West hopes N Korean succession to be a turning point
London/Washington: US and Western leaders,
caught by surprise by the announcement of the sudden death of
North Korean leader Kim Jong-Il, have said that the takeover
by his son could be a "turning point" for the isolated nation
to reengage with the international community.
"This could be a turning point for North Korea," British
Foreign Secretary William Hague said as he urged the new
leader to recognize that engagement with the international
community offers the best prospect for his nation, BBC
Also sounding warily optimist, the French Foreign
Minister Alan Juppe hoped that the new leadership would bring
in "new freedom" for North Korea.
But US leaders watched the developments unfolding in a
nation pursuing nuclear weapons with caution, as the White
House said that President Barack Obama has been informed of
In a statement, the White House said it was "closely
monitoring" the situation in a nation with a history of
Obama called his close friend President Lee Myung-Bak of
South Korea at midnight and later a spokesman said: "The
president reaffirmed the US` strong commitment to the
stability of the Korean Peninsula and the security of our
close ally, the Republic of Korea".
"The two leaders agreed to direct their national security
teams to continue close coordination," the White House said.
Though Obama made no direct comments on the development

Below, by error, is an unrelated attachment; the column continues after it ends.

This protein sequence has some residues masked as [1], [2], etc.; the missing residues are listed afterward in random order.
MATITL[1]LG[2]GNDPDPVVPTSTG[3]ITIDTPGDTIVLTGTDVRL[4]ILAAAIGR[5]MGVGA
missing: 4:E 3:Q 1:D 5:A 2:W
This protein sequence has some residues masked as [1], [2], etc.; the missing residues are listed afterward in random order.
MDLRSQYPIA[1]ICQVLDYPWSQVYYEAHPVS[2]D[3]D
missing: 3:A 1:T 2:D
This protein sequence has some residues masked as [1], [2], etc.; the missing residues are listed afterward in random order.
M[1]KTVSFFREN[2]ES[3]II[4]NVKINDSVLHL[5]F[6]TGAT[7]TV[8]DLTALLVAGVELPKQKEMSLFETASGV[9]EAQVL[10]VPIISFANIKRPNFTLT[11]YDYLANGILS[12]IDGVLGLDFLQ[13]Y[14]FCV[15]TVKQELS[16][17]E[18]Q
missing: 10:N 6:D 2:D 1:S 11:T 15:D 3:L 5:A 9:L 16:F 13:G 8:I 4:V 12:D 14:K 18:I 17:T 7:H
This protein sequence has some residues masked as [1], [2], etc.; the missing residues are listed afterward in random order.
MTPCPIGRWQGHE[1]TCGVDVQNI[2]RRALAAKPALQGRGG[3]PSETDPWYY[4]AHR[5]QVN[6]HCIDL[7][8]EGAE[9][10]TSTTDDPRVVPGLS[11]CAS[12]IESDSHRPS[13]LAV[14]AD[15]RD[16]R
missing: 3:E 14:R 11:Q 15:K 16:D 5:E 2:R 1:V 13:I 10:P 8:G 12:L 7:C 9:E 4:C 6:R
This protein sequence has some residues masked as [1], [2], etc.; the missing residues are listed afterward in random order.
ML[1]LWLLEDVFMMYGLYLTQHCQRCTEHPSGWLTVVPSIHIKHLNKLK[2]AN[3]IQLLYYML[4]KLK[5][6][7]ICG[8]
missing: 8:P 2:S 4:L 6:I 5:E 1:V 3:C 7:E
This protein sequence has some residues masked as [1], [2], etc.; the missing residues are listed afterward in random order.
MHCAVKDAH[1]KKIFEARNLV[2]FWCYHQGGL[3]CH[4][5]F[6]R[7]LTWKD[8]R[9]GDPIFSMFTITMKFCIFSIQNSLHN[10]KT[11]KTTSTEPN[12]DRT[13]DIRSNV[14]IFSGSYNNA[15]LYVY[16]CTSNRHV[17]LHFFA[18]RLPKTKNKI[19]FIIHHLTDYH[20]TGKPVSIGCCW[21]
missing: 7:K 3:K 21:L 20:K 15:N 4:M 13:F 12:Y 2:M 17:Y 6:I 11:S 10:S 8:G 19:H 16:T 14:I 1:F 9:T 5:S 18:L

in Pyongyang, US officials looked for signs of instability in
South Korea, wary of an untested Kim Jong-un, Kim`s
20-something son, put its military on high-alert against the
North`s 1.2 million- strong armed forces.
North Korea`s closest ally China expressed shock at the
death of the North Korean leader as sources said that Beijing
was in efforts to shore up its isolated neighbour.
A Foreign Ministry spokesman pledged to help maintain
"peace and stability in the Korean Peninsula" and said North
Koreans would remain united after their leader`s death.
Analysts said that Beijing would certainly want to avoid
any kind of meltdown in North Korea as it would lead to
destabilization on its border.
North Korea`s second estranged neighbour Japan called an
emergency security meeting to formulate its reaction to news
of the death of Kim Jong-Il.
Minutes after the noon broadcast by Pyongyang`s official
media, Japanese Prime Minister Yoshihiko Noda cancelled a
speech and rushed back to his office where he held a meeting
of senior ministers.
He said he had ordered officials to beef up intelligence
gathering on North Korea, to work closely with the US, China
and South Korea, and to prepare for further unexpected
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